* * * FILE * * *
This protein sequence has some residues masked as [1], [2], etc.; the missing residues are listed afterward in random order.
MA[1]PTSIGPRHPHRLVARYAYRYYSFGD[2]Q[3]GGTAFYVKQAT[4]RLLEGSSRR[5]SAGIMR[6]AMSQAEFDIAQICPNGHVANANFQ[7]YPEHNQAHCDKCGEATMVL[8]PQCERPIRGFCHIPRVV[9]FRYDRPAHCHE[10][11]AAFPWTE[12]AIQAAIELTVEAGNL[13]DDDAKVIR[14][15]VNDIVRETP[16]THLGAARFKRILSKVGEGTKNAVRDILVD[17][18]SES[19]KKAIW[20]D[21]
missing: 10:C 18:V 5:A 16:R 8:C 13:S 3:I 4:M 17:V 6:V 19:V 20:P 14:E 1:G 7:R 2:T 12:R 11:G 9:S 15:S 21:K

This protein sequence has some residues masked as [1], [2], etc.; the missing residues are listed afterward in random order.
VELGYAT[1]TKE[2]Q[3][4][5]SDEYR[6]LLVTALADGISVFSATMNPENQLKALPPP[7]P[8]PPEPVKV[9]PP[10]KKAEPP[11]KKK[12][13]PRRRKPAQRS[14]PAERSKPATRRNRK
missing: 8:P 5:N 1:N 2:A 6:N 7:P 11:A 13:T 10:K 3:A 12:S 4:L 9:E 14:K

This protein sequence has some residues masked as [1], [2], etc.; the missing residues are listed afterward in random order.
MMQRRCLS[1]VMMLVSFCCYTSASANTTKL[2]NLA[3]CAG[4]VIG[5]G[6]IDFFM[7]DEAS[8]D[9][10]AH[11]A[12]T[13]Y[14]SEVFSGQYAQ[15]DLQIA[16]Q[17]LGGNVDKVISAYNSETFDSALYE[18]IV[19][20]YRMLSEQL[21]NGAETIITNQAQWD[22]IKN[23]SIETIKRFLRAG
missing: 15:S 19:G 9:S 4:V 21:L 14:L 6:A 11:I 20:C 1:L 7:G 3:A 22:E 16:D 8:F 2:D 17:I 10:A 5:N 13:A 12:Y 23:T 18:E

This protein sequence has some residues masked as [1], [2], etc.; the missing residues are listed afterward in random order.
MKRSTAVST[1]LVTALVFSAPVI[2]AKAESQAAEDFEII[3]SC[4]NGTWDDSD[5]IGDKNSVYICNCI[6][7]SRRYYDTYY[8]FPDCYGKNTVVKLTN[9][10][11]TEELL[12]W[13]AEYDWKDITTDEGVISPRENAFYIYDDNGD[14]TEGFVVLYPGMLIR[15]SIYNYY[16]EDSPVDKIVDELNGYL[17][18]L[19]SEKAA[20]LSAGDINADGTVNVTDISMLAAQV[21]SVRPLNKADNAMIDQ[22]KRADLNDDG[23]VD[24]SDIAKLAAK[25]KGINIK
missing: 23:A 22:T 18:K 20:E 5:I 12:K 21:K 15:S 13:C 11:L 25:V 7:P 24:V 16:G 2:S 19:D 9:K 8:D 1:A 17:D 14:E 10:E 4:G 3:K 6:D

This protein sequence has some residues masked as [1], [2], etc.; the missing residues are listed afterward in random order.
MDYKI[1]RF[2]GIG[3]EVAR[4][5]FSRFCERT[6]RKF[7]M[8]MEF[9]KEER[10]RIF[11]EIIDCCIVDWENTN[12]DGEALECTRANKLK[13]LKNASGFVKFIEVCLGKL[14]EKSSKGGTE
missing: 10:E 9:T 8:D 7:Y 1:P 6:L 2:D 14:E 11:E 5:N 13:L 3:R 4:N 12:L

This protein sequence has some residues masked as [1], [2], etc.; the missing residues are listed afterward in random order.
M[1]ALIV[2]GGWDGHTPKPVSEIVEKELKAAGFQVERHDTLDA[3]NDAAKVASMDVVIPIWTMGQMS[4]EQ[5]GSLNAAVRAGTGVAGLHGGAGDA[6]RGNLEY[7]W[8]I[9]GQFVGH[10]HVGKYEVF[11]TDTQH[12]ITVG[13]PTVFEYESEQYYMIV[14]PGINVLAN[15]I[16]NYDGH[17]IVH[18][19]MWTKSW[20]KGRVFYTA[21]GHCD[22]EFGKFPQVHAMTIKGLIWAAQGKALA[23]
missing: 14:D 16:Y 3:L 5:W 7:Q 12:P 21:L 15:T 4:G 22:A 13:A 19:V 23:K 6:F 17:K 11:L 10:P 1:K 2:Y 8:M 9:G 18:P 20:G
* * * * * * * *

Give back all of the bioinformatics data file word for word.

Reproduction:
This protein sequence has some residues masked as [1], [2], etc.; the missing residues are listed afterward in random order.
MA[1]PTSIGPRHPHRLVARYAYRYYSFGD[2]Q[3]GGTAFYVKQAT[4]RLLEGSSRR[5]SAGIMR[6]AMSQAEFDIAQICPNGHVANANFQ[7]YPEHNQAHCDKCGEATMVL[8]PQCERPIRGFCHIPRVV[9]FRYDRPAHCHE[10][11]AAFPWTE[12]AIQAAIELTVEAGNL[13]DDDAKVIR[14][15]VNDIVRETP[16]THLGAARFKRILSKVGEGTKNAVRDILVD[17][18]SES[19]KKAIW[20]D[21]
missing: 10:C 18:V 5:A 16:R 8:C 13:S 3:I 4:M 17:V 6:V 19:V 20:P 14:E 1:G 7:R 2:T 12:R 11:G 9:S 15:S 21:K

This protein sequence has some residues masked as [1], [2], etc.; the missing residues are listed afterward in random order.
VELGYAT[1]TKE[2]Q[3][4][5]SDEYR[6]LLVTALADGISVFSATMNPENQLKALPPP[7]P[8]PPEPVKV[9]PP[10]KKAEPP[11]KKK[12][13]PRRRKPAQRS[14]PAERSKPATRRNRK
missing: 8:P 5:N 1:N 2:A 6:N 7:P 11:A 13:T 10:K 3:A 12:S 4:L 9:E 14:K

This protein sequence has some residues masked as [1], [2], etc.; the missing residues are listed afterward in random order.
MMQRRCLS[1]VMMLVSFCCYTSASANTTKL[2]NLA[3]CAG[4]VIG[5]G[6]IDFFM[7]DEAS[8]D[9][10]AH[11]A[12]T[13]Y[14]SEVFSGQYAQ[15]DLQIA[16]Q[17]LGGNVDKVISAYNSETFDSALYE[18]IV[19][20]YRMLSEQL[21]NGAETIITNQAQWD[22]IKN[23]SIETIKRFLRAG
missing: 15:S 19:G 9:S 4:V 21:L 14:L 6:A 11:I 20:C 1:L 7:G 3:A 22:E 16:D 8:F 2:D 17:I 10:A 5:N 13:A 12:Y 23:T 18:E

This protein sequence has some residues masked as [1], [2], etc.; the missing residues are listed afterward in random order.
MKRSTAVST[1]LVTALVFSAPVI[2]AKAESQAAEDFEII[3]SC[4]NGTWDDSD[5]IGDKNSVYICNCI[6][7]SRRYYDTYY[8]FPDCYGKNTVVKLTN[9][10][11]TEELL[12]W[13]AEYDWKDITTDEGVISPRENAFYIYDDNGD[14]TEGFVVLYPGMLIR[15]SIYNYY[16]EDSPVDKIVDELNGYL[17][18]L[19]SEKAA[20]LSAGDINADGTVNVTDISMLAAQV[21]SVRPLNKADNAMIDQ[22]KRADLNDDG[23]VD[24]SDIAKLAAK[25]KGINIK
missing: 23:A 22:T 18:K 20:E 5:I 12:K 21:K 15:S 13:C 11:L 25:V 7:P 24:V 16:G 2:S 19:D 9:K 8:D 1:A 17:D 14:E 10:E 4:G 3:K 6:D

This protein sequence has some residues masked as [1], [2], etc.; the missing residues are listed afterward in random order.
MDYKI[1]RF[2]GIG[3]EVAR[4][5]FSRFCERT[6]RKF[7]M[8]MEF[9]KEER[10]RIF[11]EIIDCCIVDWENTN[12]DGEALECTRANKLK[13]LKNASGFVKFIEVCLGKL[14]EKSSKGGTE
missing: 10:E 9:T 8:D 7:Y 1:P 6:L 2:D 14:E 11:E 5:N 13:L 3:R 4:N 12:L

This protein sequence has some residues masked as [1], [2], etc.; the missing residues are listed afterward in random order.
M[1]ALIV[2]GGWDGHTPKPVSEIVEKELKAAGFQVERHDTLDA[3]NDAAKVASMDVVIPIWTMGQMS[4]EQ[5]GSLNAAVRAGTGVAGLHGGAGDA[6]RGNLEY[7]W[8]I[9]GQFVGH[10]HVGKYEVF[11]TDTQH[12]ITVG[13]PTVFEYESEQYYMIV[14]PGINVLAN[15]I[16]NYDGH[17]IVH[18][19]MWTKSW[20]KGRVFYTA[21]GHCD[22]EFGKFPQVHAMTIKGLIWAAQGKALA[23]
missing: 14:D 16:Y 3:L 5:W 7:Q 12:P 21:L 15:T 4:G 22:A 13:A 19:V 23:K 6:F 17:K 11:L 10:P 1:K 2:Y 8:M 9:G 18:P 20:G